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Thread: 1942 lyman runabout 14' bottom paint

  1. #1
    Join Date
    May 2019
    Location
    barre, ma usa
    Posts
    2

    Cool 1942 lyman runabout 14' bottom paint

    hello
    I have just purchased a 1942 Lyman runabout with a cool little Tee Nee trailer complete with springs and
    shocks. The boat was restored five or six years ago to include a new transom. I don't believe the previous
    owner maintained the boat since its restoration {shame}. Fortunately after close inspection it just needs new
    paint and varnish.
    Like the previous owner I am inland and the boat will be transported to and from local lakes and ponds not
    to sit at a dock for the season. It most likely won't see salt water for the next ten years.
    Can anyone tell me what type of paint I should use on the hull {bottom} for its intended use? Also, the best
    brand.
    It is a lapstrake douglas fir plywood, I believe
    Any help would be greatly appreciated

  2. #2
    Join Date
    Apr 2009
    Location
    Mountain lakes of Vermont
    Posts
    12,173

    Default Re: 1942 lyman runabout 14' bottom paint

    Welcome to the Forum!
    You certainly don't need bottom paint. On my three fresh water, trailer-bound boats, I use oil based paints. Any of the marine brands will do fine.
    I should add this: Do you know what kind of paint is on the boat now? Oil or water-based? Could be a problem putting one over the other.
    I was born on a wooden boat that I built myself.

  3. #3
    Join Date
    Apr 2005
    Location
    Hills of Vermont, USA
    Posts
    28,602

    Default Re: 1942 lyman runabout 14' bottom paint

    Welcome!

    I'm with Rich - if just trailering, most any quality enamel paint will work. Remember to thoroughly clean between lakes to keep down organism transfer (weeds, mussels, etc.)

    Those trailers are really cool - and they ride better than most modern ones.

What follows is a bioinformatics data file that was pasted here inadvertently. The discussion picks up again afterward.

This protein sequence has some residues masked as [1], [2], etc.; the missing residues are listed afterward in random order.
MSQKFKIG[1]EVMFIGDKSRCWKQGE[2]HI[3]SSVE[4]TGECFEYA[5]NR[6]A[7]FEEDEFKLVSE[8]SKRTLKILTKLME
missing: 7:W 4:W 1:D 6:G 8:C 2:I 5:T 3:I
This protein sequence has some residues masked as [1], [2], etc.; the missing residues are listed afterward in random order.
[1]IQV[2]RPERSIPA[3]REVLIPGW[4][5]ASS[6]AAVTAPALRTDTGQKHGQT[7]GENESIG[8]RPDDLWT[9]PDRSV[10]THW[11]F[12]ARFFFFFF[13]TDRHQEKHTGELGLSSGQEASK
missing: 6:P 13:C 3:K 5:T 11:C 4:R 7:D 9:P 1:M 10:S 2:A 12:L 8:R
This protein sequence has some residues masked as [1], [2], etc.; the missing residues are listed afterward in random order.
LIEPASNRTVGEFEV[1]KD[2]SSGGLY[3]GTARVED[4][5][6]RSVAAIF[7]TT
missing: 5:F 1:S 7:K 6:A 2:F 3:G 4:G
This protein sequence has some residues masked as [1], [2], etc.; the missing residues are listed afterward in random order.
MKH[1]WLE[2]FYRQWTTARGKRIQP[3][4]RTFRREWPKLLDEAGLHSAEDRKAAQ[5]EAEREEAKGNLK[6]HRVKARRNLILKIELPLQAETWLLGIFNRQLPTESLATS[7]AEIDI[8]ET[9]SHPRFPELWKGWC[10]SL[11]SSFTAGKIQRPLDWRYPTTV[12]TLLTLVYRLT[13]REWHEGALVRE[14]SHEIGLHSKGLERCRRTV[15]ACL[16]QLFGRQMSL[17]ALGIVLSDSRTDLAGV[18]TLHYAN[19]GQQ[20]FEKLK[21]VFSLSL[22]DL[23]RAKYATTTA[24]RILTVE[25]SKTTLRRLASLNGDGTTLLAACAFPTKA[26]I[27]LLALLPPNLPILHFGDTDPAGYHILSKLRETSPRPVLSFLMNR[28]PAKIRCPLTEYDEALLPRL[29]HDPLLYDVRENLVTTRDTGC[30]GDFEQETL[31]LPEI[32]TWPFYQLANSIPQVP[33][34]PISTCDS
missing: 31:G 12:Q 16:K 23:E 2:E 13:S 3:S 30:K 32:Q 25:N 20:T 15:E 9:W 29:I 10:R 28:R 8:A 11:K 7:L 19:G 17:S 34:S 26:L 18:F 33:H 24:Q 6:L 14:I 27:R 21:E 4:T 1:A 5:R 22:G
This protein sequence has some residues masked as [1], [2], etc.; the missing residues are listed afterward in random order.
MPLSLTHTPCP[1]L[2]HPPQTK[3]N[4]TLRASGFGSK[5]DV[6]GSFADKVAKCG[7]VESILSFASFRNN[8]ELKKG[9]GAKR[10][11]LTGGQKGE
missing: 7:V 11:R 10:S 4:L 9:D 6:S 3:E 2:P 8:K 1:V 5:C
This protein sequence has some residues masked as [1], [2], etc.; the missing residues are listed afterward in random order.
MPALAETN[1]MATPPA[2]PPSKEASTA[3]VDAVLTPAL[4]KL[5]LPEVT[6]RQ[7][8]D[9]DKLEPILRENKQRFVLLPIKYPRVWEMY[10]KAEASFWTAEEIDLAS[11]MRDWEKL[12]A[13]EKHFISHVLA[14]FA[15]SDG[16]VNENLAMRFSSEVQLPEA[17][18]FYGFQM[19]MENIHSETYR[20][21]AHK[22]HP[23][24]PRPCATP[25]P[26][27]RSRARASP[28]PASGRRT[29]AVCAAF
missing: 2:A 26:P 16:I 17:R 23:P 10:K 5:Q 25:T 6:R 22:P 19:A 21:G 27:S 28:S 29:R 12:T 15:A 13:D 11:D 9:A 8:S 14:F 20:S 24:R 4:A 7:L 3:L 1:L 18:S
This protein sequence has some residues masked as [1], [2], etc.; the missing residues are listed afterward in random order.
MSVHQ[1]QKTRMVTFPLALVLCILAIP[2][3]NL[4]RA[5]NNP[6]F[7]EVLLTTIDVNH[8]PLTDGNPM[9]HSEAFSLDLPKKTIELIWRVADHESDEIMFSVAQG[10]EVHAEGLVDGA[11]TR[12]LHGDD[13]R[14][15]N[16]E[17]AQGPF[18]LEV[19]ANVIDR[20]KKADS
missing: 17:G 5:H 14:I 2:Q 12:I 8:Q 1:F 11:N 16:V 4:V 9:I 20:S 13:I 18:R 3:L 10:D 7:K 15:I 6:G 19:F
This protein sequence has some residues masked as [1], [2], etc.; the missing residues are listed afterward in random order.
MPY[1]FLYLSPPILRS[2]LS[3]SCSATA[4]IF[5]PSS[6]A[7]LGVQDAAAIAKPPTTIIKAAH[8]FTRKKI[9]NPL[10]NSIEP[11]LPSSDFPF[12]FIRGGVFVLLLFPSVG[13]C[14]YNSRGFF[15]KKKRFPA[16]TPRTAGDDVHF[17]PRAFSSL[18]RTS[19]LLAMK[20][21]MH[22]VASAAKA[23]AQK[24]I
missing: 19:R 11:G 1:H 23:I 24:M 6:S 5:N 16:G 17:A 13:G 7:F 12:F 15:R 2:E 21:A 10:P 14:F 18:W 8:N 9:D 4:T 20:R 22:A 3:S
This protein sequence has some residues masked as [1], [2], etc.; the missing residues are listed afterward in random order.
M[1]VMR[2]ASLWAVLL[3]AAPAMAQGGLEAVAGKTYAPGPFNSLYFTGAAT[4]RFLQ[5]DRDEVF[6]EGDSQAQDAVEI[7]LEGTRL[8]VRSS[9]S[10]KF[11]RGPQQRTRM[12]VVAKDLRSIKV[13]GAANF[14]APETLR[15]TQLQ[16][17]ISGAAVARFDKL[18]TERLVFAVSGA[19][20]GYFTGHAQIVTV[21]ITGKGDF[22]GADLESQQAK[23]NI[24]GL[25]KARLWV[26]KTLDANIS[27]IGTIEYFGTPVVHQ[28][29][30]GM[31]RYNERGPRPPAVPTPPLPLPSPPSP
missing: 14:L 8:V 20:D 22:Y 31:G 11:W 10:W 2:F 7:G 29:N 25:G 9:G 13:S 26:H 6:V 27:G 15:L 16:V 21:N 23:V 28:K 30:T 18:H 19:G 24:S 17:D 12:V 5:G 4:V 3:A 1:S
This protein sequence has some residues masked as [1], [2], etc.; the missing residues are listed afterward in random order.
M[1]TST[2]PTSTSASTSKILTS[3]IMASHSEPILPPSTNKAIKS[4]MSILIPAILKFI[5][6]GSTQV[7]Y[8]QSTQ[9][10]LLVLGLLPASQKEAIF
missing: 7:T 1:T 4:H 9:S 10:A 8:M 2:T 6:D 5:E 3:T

Now - the most important part: we need pictures! Even one would be good.
    "If it ain't broke, you're not trying." - Red Green

  4. #4
    Join Date
    Oct 2009
    Location
    South Puget Sound/summer Eastern carib./winter
    Posts
    15,895

    Default Re: 1942 lyman runabout 14' bottom paint

    Being ply, I might lean to an epoxy bottom with an LP over .
    Its not nessesary, but it’s the best.
    Beware of one part polys, (Brightsides),they do not like any time underwater.

  5. #5
    Join Date
    Apr 2009
    Location
    Mountain lakes of Vermont
    Posts
    12,173

    Default Re: 1942 lyman runabout 14' bottom paint

    I was going to question whether the planking was really ply since 1942 seemed early for plywood. But, a Google search says that plywood first became available in the U.S. in 1928. Come to think of it, I think the PT boats of WWII were mostly plywood construction.
    I was born on a wooden boat that I built myself.

  6. #6
    Join Date
    Apr 2005
    Location
    Hills of Vermont, USA
    Posts
    28,602

    Default Re: 1942 lyman runabout 14' bottom paint

    My 1941 (launching - was probably started in 39 or 40) boat has plywood bulkheads.
    "If it ain't broke, you're not trying." - Red Green

  7. #7

    Default Re: 1942 lyman runabout 14' bottom paint

    Any good quality marine paint is fine. I like paints from George Kirby Jr. Paint Company of New Bedford, Mass. No need for anti-fouling bottom paint.

    Andreas

  8. #8
    Join Date
    Aug 2016
    Location
    Queens, NY
    Posts
    198

    Default Re: 1942 lyman runabout 14' bottom paint

    Quote Originally Posted by Rich Jones View Post
    Come to think of it, I think the PT boats of WWII were mostly plywood construction.
    those were double or triple planked mahogany, i think.
    but they got referred to as plywood colloquially sometimes

  9. #9
    Join Date
    May 2019
    Location
    barre, ma usa
    Posts
    2

    Default Re: 1942 lyman runabout 14' bottom paint

    Thanks guys! You're the best! I'm really excited to get this one in the water. I have a 14' 1958 Chris Craft kit boat that I bought years ago
    that had a hole in the hull. After stripping one side I realized I may have bit off a little more than I could chew. Still have it....maybe some
    day. I've been looking at George Kirby paints.
    Once again, thank you for the advice. Pics coming soon!

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